The Nan I knew, both in childhood and adulthood, was patient and kind--she read likely hundreds of stories to her grandchildren and played cards and board games for dozens of hours. We learned at her packed funeral, that she had inspired many to "do good" in her church even if they were uncertain about religion or had faltering faith and belief. Her sons would be more likely to describe her as modest, highly competent, dedicated to church and family and somewhat controlling; but their love for her was palpable. She was quite hard of hearing in her later years so large family gatherings made it challenging for her to follow the fast flow of conversation. Instead of complaining of being left out, however, she simply sat back and watched the cacophonous banter with a smile--I could feel love radiating from her face as she surveyed the room of family young and old.
Nan nurtured the life of service. She volunteered hundreds of hours in her church. She drove, scary driver that she was, in her tan Dodge Dart, for Meals on Wheels into her early 90's to deliver food to "the old people" or those who struggled financially or physically. She consciously reached out to a diverse community and quietly built bridges between groups that are often separated. The working class white neighborhood where she raised her boys evolved into a place where mostly black families lived. During that transition I would visit Nan for several days in the summer often with my cousin, Donna. I recall my first exposure there to bi-racial children (Jeremy and Jennifer). I, living in a conservative and homogenous area was rarely exposed to much diversity. Nan's love and respect of ALL people was in retrospect perhaps more influential than I realized at the time. She exemplified the ability to connect to those with different views; as she, a liberal democrat, lived in a peaceful and loving marriage with a man who was a committed Republican.
My two older children knew and loved Nan. I wish my youngest son, now seven years old, could have known her as well. He has expressed fear recently of guns and potential robbers. He is exposed to stories and happenings that evoke anger and sadness. He recently learned in school that MLK and Lincoln were shot (not sure that is essential first grade curriculum but that topic we will save for another day). In response to his fear, we talk about love. I am not sure what else to do. That message of love, and especially the actions of love, do not always come easily in life. We live in a world where people are stressed, financially and physically, and sometimes are just plain mean. But as with everything else, what we practice with regularity and consistency comes more naturally and eventually automatically and without much thought or effort. Love is my comfort zone, I feel happiest expressing it. It soothes and heals.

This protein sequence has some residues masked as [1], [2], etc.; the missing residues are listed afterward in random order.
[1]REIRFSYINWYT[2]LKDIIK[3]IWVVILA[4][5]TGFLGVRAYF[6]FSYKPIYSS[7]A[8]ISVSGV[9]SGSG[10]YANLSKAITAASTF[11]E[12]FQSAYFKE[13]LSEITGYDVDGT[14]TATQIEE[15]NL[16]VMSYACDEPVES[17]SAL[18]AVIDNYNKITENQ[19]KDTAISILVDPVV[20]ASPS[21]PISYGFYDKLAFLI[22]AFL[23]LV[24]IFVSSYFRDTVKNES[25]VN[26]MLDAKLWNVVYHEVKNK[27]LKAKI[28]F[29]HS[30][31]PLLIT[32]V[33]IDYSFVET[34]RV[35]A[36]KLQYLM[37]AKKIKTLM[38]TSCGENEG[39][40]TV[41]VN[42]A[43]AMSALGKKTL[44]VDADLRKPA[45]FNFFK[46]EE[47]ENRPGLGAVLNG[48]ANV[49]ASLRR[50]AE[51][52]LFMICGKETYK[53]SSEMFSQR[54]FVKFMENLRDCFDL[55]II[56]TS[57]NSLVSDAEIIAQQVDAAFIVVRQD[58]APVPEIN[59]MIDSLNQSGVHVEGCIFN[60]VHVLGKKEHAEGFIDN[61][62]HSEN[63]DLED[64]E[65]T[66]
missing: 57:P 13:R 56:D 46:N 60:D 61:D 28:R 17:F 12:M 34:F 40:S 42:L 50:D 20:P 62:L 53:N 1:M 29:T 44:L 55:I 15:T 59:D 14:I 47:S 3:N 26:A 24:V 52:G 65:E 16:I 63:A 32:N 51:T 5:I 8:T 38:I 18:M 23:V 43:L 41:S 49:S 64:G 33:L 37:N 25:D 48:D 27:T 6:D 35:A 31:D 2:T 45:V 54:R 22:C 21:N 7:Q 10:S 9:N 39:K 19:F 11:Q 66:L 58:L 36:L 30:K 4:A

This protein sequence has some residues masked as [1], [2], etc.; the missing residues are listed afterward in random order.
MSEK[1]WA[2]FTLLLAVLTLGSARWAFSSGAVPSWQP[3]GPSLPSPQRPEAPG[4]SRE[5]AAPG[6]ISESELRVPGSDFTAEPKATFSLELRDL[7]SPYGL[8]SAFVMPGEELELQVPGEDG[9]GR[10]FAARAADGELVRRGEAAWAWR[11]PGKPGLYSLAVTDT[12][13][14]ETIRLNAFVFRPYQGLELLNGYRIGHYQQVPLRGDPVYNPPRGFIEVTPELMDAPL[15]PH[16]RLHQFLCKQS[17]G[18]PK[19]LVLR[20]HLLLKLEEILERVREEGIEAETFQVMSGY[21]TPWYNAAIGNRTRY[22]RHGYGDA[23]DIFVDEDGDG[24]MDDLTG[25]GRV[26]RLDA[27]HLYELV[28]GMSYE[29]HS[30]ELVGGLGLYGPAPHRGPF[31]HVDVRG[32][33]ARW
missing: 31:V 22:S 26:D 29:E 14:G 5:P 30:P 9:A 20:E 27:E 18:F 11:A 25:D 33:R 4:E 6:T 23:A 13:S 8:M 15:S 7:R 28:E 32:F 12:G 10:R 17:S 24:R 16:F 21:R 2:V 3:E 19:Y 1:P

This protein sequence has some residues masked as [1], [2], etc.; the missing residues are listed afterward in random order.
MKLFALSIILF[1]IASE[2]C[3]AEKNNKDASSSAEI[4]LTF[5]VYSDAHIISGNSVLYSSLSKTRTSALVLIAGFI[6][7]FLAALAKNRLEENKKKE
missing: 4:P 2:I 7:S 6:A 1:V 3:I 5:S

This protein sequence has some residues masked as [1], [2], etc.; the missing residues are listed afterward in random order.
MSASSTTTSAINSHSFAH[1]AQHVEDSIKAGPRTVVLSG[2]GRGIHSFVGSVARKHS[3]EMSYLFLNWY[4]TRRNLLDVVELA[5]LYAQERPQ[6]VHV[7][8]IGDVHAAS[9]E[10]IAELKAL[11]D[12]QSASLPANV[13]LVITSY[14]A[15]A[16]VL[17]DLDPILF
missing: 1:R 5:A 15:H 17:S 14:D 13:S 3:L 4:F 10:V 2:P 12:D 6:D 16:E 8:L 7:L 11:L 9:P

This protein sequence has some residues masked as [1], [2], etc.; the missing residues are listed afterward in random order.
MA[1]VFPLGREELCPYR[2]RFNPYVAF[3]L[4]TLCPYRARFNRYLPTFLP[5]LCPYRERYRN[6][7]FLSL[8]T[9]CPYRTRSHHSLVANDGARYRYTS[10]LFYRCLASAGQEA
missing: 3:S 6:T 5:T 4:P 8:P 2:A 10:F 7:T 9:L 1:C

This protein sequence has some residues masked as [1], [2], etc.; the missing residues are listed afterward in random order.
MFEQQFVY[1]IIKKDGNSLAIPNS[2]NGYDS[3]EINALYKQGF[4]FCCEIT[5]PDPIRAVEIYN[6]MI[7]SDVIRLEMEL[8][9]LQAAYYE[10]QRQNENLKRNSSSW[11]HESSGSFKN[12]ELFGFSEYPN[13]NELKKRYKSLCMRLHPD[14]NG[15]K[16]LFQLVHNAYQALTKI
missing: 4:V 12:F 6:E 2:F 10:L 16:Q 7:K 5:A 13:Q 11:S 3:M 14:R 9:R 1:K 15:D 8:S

So seek it (LOVE) however it best suits you...Beatles music, texts, Biblical scripture, loving kindness meditation. Follow Nan's lead and serve, connect with a diverse group of people, take time to sit and watch. This is a Michael Beckwith quote from Death Makes Life Possible but it is something my Nan could have said,
"While we're here, in a human incarnation, we can ask, 'how can I serve, how can I love, how can I cultivate the gifts that are within me and express them? Let me not leave without saying and being and giving all that I can say and be and give while I'm here.' "
I realize now that even though Nan is gone, her love lives on. In some ways it is now even more expansive. One of the best characteristics of love...it never dies.
The photo included of the mirror, tray and brush, was given to me by David and Jackie after Nan died and it was then that I learned Pop had given it to her as a wedding (or perhaps anniversary) present. I remembered it as the decoration that sat on top of the fuzzy cover on the toilet tank! It has taken on a new meaning for me now though...it is a treasure that symbolizes their love that continues to be passed along.
Love...pass it on.